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Studying the Sky in Night School

The clouds cleared enough to see Venus and Jupiter during Night School at Endeavor Elementary on a recent Tuesday.

About 300 first- through fifth-grade students stayed up all night, from 10 p.m. to 6 a.m., to watch the wonders of the night sky, study astronomy and participate in star- and planet-themed activities tied to all subjects. “We learned about the planets and the solar system,” said fourth-grader Diego Saldivar.

“The fun thing is being able to stay up until 6 in the morning,” added fourth-grader Luke Elyea. “I drank three cups of hot chocolate.”

Tired students got some sleep, but most stayed up all night long
Tired students got some sleep, but most stayed up all night long

Night School, started in 1999 by fourth-grade teacher Susan Stapleton, is held every four or five years to make sure all students have a chance to experience the event during their years at Endeavor.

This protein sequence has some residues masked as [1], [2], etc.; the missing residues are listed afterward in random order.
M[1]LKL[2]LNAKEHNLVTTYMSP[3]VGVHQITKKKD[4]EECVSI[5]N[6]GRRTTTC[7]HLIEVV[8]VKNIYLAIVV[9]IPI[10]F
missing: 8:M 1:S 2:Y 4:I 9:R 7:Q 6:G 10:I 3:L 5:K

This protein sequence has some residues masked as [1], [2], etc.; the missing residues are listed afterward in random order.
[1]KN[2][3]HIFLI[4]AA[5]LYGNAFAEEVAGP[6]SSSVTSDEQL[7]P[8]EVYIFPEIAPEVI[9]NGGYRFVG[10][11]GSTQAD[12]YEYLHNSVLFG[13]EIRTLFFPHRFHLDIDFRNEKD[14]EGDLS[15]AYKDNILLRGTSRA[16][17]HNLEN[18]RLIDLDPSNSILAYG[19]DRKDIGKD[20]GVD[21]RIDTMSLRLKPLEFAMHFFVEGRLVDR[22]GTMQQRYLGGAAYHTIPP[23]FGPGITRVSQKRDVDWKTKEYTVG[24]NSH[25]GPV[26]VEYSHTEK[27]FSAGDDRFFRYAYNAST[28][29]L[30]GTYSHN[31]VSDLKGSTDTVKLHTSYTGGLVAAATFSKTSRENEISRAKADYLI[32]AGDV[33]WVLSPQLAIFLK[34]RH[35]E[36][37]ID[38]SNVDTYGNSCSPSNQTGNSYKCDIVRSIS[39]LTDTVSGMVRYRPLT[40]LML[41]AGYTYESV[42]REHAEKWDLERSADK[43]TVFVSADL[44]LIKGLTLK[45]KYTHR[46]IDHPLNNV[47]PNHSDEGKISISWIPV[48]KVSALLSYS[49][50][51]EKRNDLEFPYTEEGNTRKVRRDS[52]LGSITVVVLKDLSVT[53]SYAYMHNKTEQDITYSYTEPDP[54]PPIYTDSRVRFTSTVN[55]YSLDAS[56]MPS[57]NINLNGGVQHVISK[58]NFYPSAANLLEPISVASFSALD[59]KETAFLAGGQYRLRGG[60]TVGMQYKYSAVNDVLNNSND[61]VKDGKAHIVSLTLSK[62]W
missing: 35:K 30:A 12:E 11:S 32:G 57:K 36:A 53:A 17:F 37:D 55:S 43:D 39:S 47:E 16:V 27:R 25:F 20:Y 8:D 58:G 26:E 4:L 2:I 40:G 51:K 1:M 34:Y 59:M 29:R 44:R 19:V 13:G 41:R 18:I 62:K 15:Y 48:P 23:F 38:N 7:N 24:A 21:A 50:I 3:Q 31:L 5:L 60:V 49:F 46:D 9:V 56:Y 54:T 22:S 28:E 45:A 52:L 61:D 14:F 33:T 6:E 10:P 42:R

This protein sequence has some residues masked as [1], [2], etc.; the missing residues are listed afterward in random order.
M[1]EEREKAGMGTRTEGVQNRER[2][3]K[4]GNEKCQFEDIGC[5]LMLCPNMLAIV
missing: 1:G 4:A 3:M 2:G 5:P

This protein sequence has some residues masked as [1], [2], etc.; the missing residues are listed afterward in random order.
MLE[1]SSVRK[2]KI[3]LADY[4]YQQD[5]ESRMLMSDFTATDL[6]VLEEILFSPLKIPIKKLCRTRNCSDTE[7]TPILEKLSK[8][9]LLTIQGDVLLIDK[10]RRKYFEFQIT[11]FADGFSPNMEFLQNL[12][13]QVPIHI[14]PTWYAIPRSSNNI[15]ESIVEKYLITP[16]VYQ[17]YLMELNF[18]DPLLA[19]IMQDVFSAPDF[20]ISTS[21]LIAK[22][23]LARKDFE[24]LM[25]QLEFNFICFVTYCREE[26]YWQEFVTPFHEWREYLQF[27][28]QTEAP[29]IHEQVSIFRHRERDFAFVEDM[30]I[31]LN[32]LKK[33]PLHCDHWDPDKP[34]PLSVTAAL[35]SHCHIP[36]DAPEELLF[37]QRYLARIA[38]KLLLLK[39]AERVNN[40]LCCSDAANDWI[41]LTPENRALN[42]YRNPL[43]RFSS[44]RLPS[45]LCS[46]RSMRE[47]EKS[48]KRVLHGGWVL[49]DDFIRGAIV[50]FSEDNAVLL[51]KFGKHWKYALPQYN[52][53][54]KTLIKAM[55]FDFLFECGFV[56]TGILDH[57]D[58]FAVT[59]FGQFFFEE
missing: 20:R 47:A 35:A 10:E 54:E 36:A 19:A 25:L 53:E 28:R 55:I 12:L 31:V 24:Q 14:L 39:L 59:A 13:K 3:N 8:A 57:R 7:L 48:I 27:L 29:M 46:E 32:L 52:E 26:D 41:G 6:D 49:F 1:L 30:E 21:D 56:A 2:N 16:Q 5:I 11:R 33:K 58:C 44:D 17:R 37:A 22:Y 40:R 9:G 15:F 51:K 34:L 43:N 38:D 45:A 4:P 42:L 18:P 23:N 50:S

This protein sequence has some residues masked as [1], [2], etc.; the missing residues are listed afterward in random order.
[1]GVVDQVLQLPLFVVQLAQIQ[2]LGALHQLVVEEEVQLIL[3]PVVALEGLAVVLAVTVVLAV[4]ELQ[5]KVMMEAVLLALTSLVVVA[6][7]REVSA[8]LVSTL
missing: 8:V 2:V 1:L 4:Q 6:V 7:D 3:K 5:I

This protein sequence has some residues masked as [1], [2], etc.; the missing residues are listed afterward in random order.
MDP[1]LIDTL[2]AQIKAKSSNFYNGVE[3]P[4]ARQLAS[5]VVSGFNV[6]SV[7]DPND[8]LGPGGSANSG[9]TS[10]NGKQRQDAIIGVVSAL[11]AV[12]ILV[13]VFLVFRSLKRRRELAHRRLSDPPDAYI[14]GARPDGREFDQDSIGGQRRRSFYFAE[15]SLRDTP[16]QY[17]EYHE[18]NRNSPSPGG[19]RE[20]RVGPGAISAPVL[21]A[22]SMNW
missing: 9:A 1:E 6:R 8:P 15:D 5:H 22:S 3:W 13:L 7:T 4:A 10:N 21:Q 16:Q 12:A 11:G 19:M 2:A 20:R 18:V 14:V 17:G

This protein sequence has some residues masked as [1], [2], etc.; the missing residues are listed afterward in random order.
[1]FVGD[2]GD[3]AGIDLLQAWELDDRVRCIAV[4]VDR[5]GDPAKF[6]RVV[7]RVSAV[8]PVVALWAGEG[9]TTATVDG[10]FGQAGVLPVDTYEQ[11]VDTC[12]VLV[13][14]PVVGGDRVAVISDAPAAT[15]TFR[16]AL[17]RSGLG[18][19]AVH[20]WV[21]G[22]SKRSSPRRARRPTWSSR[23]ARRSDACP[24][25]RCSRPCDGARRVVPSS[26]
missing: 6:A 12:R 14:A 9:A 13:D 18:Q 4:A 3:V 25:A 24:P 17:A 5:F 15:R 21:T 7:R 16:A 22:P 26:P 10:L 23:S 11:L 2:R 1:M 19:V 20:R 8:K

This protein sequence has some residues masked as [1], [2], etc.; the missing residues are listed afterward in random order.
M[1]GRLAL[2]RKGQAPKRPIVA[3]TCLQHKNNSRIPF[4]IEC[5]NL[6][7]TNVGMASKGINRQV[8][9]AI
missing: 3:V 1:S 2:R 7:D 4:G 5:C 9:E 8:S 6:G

It takes place during the Leonid meteor shower, which peaked November 18 this year.

Stapleton grew up in Ludington, where she saw the Northern Lights and many starry nights. Stapleton started Night School because she wanted her students to see twinkling stars, streaking meteors and glowing planets.

“If it even makes them aware of the night sky, we’ve gained something,” she said. “So many of us never look up.”

Hundreds of volunteers worked two-hour shifts during Night School. Students went out to look at the sky, which was too cloudy for much viewing.

A volunteer from James C. Veen Observatory, in Lowell, provided information on planets and constellations,

Students painted Northern Lights with oil pastels; made constellation telescopes, studied constellations in a blow-up planetarium, and played games like Meteor Math.


Leonid Meteor Shower Information

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Erin Albanese
Erin Albanese
Erin Albanese is managing editor and reporter, covering Kentwood, Lowell and Wyoming. She was one of the original SNN staff writers, helping launch the site in 2013, and enjoys fulfilling the mission of sharing the stories of public education. She has worked as a journalist in the Grand Rapids area since 2000. A graduate of Central Michigan University, she has written for The Grand Rapids Press, Advance Newspapers, On-the-Town Magazine and Group Tour Media. Read Erin's full bio


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